On Wednesday, September 22, students of the Class of 2022 briefly presented their senior projects and responded to questions from the Senior Project Committee during a Quick Pitch session. Those whose proposals were initially rejected also had a chance to challenge the Committee’s decision. 

Taking place in the spring semester, senior projects at Concord Academy are advanced, three-credit courses of independent study. Unlike departmental studies, CA faculty advisors will not be teaching the course but will still be offering guidance to students. Projects are required to be either interdisciplinary or experiential, with most falling under the former category. In the proposal form, applicants were asked to provide the purpose of their project, essential questions, names and roles of project advisors, as well as a description of how the learning journey will be documented and showcased. Since specificity of the proposal is critical to the evaluation process, students also submitted focused timelines divided into a minimum of two-week increments to track their progress. January will mark the official beginning of senior projects, followed by two peer-review sessions. Final presentations will be held on May 24, 2022. 

This year, the number of pitches received by the Senior Project Committee reached an all-time high, arriving at a total of 35 projects selected for approval. “It’s very rare—almost all proposals were picked,” said Alyse Ruiz-Selsky ’05, Director of Studies. “Every applicant was strong.” There was also a categorical rise in the number of collaborative projects. “We’re normally pretty stringent because having multiple participants elevates expectations, but this year, for the first time ever, we approved a group of three,” remarked Ruiz-Selsky. All students would have to demonstrate commitment to the academic rigor of what is equivalent to a three-credit major.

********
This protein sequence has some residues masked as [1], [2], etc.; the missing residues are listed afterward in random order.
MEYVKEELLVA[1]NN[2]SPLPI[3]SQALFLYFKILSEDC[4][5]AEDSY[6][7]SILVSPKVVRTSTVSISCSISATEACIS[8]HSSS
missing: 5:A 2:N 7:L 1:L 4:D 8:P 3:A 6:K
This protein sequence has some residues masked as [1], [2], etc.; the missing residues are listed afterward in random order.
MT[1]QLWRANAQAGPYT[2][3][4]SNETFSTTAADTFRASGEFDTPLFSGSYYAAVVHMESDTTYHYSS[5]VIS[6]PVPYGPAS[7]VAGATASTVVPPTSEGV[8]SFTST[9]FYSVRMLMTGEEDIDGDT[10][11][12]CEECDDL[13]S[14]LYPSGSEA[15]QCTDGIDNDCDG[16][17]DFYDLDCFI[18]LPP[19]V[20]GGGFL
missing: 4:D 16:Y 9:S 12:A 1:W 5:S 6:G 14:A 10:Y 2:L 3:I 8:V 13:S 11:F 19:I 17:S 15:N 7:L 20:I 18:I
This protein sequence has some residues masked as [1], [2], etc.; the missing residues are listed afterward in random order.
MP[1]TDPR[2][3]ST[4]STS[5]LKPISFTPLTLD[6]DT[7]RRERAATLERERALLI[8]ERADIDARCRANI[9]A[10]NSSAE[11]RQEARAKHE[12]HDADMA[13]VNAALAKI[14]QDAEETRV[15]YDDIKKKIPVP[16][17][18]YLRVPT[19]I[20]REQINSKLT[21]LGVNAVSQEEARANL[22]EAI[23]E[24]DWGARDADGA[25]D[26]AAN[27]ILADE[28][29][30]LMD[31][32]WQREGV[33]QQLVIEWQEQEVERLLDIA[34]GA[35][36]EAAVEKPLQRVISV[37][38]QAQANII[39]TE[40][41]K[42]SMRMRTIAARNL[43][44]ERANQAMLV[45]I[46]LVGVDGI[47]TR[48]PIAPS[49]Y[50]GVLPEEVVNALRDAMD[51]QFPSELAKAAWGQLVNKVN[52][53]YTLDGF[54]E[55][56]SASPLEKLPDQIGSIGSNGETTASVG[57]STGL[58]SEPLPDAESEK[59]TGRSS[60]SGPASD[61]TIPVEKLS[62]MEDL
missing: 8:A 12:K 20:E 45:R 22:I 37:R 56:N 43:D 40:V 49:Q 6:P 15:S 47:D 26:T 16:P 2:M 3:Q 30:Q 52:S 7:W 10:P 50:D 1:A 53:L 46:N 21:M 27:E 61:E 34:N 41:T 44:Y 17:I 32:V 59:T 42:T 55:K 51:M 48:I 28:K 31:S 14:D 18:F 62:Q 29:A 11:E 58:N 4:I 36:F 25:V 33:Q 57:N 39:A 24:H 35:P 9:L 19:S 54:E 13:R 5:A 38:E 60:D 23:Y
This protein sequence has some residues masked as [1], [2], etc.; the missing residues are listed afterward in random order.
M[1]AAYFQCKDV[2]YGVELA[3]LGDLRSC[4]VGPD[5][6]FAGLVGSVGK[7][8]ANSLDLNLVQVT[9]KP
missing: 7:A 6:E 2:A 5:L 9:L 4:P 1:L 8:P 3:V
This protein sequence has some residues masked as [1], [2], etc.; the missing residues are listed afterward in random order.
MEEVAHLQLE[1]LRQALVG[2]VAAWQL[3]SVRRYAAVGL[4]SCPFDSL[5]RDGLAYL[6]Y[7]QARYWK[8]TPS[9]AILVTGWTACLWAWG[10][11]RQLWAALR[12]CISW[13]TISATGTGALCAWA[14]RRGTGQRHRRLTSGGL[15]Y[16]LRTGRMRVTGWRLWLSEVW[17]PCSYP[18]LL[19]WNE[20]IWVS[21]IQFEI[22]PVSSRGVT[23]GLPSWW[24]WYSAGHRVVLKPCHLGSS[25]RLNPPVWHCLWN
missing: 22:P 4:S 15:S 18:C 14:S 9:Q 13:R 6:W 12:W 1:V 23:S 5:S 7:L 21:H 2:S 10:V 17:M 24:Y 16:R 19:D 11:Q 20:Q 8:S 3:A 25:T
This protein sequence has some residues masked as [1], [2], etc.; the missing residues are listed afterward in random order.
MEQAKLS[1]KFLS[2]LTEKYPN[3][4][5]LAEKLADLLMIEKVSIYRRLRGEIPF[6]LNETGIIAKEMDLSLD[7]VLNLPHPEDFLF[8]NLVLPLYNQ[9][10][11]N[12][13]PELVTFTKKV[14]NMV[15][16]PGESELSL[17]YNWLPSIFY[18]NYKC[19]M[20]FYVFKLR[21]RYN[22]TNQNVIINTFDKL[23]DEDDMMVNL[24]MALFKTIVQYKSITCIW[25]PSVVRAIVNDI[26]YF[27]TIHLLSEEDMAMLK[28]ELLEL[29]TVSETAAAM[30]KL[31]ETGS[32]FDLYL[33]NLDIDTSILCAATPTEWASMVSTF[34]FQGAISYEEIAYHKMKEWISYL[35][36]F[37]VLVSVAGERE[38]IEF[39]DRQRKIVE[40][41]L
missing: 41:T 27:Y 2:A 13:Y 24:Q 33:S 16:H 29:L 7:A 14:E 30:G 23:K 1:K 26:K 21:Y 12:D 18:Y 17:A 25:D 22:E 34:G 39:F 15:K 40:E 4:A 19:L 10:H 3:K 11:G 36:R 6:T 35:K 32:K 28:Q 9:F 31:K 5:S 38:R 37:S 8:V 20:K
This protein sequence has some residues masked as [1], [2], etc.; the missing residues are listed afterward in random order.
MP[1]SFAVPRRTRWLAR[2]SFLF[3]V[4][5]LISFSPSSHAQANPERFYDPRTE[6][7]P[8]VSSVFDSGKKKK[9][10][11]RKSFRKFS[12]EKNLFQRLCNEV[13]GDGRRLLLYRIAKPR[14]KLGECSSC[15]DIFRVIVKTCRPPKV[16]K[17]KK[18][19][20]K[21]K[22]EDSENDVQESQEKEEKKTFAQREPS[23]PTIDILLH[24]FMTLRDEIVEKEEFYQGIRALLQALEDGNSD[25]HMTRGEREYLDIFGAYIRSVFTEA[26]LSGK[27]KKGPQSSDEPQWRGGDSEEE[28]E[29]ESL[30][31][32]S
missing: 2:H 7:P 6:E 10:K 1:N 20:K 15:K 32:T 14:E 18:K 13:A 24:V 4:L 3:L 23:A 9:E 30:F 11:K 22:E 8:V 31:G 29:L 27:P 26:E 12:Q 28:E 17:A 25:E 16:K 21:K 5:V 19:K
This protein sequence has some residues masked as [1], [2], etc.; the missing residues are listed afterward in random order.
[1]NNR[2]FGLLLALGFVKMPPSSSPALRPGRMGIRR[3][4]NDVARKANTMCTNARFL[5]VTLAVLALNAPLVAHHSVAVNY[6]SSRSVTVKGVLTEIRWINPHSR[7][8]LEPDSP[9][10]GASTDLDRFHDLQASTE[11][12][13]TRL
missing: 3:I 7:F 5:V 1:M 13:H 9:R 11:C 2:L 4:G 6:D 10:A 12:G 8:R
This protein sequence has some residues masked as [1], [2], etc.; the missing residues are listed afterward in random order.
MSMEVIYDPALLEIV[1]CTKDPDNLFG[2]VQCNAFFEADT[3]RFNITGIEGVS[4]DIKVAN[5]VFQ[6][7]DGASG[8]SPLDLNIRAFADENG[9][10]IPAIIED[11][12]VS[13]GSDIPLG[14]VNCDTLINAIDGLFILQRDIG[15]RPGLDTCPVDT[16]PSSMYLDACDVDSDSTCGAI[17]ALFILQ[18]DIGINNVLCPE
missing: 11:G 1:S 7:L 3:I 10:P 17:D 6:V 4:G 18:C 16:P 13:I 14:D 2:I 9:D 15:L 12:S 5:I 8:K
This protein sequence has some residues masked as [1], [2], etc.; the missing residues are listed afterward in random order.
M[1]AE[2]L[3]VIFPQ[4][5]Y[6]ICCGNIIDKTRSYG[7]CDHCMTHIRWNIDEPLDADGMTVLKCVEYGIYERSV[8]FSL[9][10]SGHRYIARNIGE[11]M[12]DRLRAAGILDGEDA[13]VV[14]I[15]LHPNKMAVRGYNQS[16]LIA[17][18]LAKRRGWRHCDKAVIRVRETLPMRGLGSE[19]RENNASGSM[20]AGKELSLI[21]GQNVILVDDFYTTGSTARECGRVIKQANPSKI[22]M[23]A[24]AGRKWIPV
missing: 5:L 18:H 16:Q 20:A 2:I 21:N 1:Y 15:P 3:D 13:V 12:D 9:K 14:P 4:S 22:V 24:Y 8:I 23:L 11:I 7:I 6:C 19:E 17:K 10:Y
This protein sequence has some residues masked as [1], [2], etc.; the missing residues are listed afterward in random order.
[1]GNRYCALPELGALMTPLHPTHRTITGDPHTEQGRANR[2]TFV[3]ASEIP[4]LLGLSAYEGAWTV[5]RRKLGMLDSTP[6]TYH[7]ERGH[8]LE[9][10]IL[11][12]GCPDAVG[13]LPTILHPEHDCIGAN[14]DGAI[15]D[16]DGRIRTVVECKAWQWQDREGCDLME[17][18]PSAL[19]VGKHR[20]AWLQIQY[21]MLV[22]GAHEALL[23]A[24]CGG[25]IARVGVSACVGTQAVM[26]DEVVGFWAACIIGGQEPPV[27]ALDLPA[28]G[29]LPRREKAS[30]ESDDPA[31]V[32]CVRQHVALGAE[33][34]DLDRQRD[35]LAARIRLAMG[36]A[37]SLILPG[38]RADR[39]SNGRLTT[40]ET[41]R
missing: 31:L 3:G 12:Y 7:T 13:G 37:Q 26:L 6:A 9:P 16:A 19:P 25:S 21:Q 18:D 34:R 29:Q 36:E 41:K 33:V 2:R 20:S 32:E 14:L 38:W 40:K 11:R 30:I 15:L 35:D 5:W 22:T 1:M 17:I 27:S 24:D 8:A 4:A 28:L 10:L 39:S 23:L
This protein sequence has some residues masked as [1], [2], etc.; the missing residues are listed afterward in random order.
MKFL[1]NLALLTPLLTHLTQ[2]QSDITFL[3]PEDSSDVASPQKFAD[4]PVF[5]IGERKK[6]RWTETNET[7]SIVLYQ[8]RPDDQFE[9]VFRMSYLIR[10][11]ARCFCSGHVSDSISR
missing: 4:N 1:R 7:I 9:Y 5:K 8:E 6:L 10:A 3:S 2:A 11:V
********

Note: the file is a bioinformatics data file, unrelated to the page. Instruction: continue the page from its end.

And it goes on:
For Ruiz-Selsky, it is always enthralling to discover what students end up being interested in. Projects spanned across myriad fields and disciplines such as economics, engineering, world-building, civil rights history, fashion, sustainability, and beyond. Drawing inspiration from various courses and elements of the CA community, seniors also utilized this opportunity to explore and enhance the school mission statement, such as designing a sex education curriculum and examining CA students’ relationship with privilege. 23 faculty members across 12 departments will be advising the senior projects, all eager to support their students on this journey of discovery, and in some cases, self-discovery. The intersection of topics is also markedly more expansive and significant this year. “This makes me excited about who we're going to group up later in the year as part of the peer-review process,” said Ruiz-Selsky.

To learn more about this year's senior projects, be sure to attend the final presentations happening in May. The CA community looks forward to seeing the fruits of thought and labor of the senior class.